Wednesday, August 26, 2009

To prevent spread of HIV, MOE to allow only circumcised males be given teaching jobs

Well, no. Not really. I just made that up. But the CDC in the United States is weighing whether to recommend routine circumcision for all babies born in the US in a bid to reduce the eventual rate of HIV infection, a controversial decision to be sure:
The topic is a delicate one that has already generated controversy, even though a formal draft of the proposed recommendations, due out from the Centers for Disease Control and Prevention by the end of the year, has yet to be released.

Experts are also considering whether the surgery should be offered to adult heterosexual men whose sexual practices put them at high risk of infection. But they acknowledge that a circumcision drive in the United States would be unlikely to have a drastic impact: the procedure does not seem to protect those at greatest risk here, men who have sex with men.

Recently, studies showed that in African countries hit hard by AIDS, men who were circumcised reduced their infection risk by half. But the clinical trials in Africa focused on heterosexual men who are at risk of getting H.I.V. from infected female partners.
The opposite side of the debate is that this is a painful and cruel practice. Undoubtedly, I probably cried like a banshee when I underwent the process at the age of zero. Of course, I don't remember any of it and I'm just fine, except that I do have a lingering animosity toward my parents for some reason.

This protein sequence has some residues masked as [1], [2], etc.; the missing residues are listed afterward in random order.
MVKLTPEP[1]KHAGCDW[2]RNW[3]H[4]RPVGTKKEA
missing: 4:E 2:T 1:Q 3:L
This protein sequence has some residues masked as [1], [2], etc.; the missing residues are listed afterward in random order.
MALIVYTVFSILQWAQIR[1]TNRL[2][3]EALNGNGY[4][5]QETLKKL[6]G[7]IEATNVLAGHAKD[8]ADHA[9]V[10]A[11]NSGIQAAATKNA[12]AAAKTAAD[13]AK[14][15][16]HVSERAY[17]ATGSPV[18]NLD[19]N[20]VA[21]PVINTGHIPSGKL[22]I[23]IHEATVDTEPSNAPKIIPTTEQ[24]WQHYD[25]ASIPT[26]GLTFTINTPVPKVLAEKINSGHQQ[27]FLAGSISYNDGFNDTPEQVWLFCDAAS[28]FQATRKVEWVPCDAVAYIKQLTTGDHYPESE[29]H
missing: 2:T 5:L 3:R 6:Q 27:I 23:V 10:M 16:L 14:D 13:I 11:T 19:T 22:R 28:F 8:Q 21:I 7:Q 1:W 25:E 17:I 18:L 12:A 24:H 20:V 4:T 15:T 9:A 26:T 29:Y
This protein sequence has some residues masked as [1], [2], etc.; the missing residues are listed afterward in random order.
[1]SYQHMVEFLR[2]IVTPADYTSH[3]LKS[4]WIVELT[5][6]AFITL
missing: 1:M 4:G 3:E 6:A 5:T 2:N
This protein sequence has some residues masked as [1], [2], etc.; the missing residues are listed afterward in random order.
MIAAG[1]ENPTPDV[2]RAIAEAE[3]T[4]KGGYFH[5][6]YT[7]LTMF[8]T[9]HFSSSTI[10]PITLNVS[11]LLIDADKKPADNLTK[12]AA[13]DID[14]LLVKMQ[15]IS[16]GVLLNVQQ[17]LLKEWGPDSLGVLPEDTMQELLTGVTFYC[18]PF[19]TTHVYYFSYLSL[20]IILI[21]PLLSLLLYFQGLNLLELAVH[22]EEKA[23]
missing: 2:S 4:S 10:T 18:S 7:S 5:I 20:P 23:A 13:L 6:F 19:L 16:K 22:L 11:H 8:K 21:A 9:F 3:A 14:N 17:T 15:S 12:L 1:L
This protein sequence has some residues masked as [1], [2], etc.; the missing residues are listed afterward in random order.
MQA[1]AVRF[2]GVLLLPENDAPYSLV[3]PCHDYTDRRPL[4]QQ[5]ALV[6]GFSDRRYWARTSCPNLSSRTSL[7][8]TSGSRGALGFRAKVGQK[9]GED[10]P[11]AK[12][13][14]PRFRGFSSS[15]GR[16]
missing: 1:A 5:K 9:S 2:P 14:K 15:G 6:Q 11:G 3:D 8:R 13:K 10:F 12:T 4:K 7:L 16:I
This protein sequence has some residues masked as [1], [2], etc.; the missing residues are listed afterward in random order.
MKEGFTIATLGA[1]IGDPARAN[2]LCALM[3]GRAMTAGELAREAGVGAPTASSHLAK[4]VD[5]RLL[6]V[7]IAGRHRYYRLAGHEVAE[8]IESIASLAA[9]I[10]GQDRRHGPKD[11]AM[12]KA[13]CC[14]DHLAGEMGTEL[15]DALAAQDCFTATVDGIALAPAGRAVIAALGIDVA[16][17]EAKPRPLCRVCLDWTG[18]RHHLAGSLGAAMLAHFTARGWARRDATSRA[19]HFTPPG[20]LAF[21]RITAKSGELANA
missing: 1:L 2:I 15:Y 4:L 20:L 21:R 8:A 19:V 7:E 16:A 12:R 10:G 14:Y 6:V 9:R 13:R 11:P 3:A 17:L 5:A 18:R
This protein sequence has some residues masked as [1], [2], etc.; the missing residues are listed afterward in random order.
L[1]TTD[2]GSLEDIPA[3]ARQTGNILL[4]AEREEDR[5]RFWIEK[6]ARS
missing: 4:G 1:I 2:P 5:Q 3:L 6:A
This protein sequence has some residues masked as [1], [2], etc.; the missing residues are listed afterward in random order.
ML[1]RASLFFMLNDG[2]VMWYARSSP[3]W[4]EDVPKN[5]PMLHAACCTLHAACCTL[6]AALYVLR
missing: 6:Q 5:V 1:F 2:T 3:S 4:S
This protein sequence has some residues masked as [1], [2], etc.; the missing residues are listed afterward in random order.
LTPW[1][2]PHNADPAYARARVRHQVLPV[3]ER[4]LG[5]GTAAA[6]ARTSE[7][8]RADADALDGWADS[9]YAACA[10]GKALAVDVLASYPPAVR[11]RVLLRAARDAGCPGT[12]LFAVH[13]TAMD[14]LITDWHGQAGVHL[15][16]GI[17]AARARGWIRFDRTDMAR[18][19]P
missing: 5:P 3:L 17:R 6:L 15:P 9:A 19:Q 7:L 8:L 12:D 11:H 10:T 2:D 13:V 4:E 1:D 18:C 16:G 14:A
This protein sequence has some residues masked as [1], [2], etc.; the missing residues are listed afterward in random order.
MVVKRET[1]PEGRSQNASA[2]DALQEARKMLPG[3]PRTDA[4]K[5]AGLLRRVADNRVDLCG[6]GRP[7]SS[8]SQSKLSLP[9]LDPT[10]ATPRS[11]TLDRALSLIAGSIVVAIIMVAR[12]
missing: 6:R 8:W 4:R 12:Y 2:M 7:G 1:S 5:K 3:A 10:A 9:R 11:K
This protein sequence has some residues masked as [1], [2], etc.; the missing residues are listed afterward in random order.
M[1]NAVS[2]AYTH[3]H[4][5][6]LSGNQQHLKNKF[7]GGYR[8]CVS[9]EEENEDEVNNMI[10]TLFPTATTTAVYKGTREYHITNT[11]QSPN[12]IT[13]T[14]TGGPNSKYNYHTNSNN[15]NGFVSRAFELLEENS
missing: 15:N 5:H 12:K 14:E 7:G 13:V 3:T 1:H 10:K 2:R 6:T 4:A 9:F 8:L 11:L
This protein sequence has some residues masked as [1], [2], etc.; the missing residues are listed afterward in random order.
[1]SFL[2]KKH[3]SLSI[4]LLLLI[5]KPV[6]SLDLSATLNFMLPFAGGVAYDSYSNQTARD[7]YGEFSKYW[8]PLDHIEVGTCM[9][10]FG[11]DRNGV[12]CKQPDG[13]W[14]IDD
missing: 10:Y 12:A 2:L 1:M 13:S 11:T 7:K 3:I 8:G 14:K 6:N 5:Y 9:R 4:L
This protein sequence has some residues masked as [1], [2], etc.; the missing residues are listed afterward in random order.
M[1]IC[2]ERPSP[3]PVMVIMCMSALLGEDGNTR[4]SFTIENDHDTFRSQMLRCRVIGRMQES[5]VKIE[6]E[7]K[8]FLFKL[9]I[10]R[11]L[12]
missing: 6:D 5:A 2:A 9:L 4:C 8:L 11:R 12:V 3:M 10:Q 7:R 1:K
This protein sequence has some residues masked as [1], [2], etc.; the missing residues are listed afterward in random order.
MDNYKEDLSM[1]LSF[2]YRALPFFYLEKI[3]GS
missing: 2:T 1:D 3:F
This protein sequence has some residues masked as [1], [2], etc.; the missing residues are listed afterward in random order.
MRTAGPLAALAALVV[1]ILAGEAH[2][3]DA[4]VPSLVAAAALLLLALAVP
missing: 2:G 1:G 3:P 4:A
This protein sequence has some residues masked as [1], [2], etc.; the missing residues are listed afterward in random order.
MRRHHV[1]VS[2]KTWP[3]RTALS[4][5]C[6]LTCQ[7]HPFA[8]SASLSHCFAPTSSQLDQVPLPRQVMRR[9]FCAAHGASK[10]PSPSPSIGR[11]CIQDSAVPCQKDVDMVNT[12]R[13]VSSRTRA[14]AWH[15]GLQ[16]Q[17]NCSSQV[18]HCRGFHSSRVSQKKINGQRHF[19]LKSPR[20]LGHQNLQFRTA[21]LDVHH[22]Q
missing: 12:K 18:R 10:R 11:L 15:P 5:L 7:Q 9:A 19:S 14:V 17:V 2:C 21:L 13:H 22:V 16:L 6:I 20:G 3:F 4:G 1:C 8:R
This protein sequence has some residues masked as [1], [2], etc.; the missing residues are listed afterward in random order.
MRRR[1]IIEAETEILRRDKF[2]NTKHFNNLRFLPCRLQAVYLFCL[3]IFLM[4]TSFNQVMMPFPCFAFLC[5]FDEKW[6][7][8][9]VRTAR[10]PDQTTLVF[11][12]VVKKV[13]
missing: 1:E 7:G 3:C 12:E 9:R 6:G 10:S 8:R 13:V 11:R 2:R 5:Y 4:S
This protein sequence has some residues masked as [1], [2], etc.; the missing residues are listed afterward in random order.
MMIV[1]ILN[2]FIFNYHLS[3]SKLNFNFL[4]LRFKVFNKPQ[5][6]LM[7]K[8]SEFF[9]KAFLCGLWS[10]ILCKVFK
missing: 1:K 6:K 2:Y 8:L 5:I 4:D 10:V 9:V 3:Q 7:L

In South Korea, I believe, circumcision became routine, following the practices of the United States. There may also be a religious angle, what with the strong influence of Protestants and Catholics in South Korea. I'm not entirely sure, though, because when I go to the mogyoktang, I tend not to check out other people's junk.

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3 comments:

  1. I've read on Dave's---take that for what it's worth---and I don't have the energy to look around for further information on my parents' computer, that many South Korean boys have the procedure in elementary and middle school. Why? I don't know.

    I don't think the gov't should be meddling in this.

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  2. I have heard that as well, and I heard it long ago. That means it is true, it was true, it was true in at least a few cases, or none of the above.

    Non-infant circumcision is not unheard of. In fact, the Bible mentions cases of such. I don't know what the justification would be for waiting until later, except that it might be better performed with a more fully formed penis to prevent from cutting off something important, I suppose, but that's mere speculation.

    If they do/did do it in later childhood or later, I wonder if anesthetic was used. I don't think newborns get anesthetic for the procedure, not in the US anyway, but I could be wrong.

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  3. a little impact probably yes, but if we are talking about the large proportion (population) involved, then it makes sense. I say, they should go for it

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